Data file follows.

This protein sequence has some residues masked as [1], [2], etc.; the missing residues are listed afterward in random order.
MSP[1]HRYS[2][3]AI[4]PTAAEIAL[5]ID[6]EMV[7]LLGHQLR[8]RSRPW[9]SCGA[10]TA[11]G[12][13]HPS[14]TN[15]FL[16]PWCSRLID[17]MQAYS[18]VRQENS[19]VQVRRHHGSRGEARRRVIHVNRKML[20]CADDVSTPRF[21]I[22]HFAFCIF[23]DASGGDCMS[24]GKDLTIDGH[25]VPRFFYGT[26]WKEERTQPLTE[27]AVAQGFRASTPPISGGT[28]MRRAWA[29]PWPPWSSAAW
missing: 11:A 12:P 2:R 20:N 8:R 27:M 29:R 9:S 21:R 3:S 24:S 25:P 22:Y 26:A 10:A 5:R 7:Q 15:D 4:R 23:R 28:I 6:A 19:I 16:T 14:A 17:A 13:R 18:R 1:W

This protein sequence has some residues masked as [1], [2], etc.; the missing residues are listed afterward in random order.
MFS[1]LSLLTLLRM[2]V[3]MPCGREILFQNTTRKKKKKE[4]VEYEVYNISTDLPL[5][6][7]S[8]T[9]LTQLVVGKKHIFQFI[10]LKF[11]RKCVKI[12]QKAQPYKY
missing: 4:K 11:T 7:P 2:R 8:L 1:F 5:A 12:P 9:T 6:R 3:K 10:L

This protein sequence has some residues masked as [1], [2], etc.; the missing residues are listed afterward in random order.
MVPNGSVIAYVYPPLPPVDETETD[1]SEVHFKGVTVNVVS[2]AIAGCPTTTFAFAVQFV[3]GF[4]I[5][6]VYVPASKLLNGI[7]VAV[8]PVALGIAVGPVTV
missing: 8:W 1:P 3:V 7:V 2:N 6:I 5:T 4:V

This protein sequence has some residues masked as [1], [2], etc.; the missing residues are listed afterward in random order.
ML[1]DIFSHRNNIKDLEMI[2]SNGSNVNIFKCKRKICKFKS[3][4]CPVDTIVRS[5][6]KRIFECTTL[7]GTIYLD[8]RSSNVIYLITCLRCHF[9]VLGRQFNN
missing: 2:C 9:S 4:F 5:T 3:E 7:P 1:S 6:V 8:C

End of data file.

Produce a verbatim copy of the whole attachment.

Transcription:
This protein sequence has some residues masked as [1], [2], etc.; the missing residues are listed afterward in random order.
MSP[1]HRYS[2][3]AI[4]PTAAEIAL[5]ID[6]EMV[7]LLGHQLR[8]RSRPW[9]SCGA[10]TA[11]G[12][13]HPS[14]TN[15]FL[16]PWCSRLID[17]MQAYS[18]VRQENS[19]VQVRRHHGSRGEARRRVIHVNRKML[20]CADDVSTPRF[21]I[22]HFAFCIF[23]DASGGDCMS[24]GKDLTIDGH[25]VPRFFYGT[26]WKEERTQPLTE[27]AVAQGFRASTPPISGGT[28]MRRAWA[29]PWPPWSSAAW
missing: 11:A 12:P 2:R 20:N 8:R 27:M 29:R 9:S 21:R 3:S 24:S 25:P 22:Y 26:A 10:A 5:R 7:Q 15:D 4:R 23:R 28:I 6:A 19:I 16:T 14:A 17:A 13:R 18:R 1:W

This protein sequence has some residues masked as [1], [2], etc.; the missing residues are listed afterward in random order.
MFS[1]LSLLTLLRM[2]V[3]MPCGREILFQNTTRKKKKKE[4]VEYEVYNISTDLPL[5][6][7]S[8]T[9]LTQLVVGKKHIFQFI[10]LKF[11]RKCVKI[12]QKAQPYKY
missing: 4:K 11:T 7:P 2:R 8:L 1:F 5:A 12:P 9:T 6:R 3:K 10:L

This protein sequence has some residues masked as [1], [2], etc.; the missing residues are listed afterward in random order.
MVPNGSVIAYVYPPLPPVDETETD[1]SEVHFKGVTVNVVS[2]AIAGCPTTTFAFAVQFV[3]GF[4]I[5][6]VYVPASKLLNGI[7]VAV[8]PVALGIAVGPVTV
missing: 8:W 1:P 3:V 7:V 2:N 6:I 5:T 4:V

This protein sequence has some residues masked as [1], [2], etc.; the missing residues are listed afterward in random order.
ML[1]DIFSHRNNIKDLEMI[2]SNGSNVNIFKCKRKICKFKS[3][4]CPVDTIVRS[5][6]KRIFECTTL[7]GTIYLD[8]RSSNVIYLITCLRCHF[9]VLGRQFNN
missing: 2:C 9:S 4:F 5:T 3:E 7:P 1:S 6:V 8:C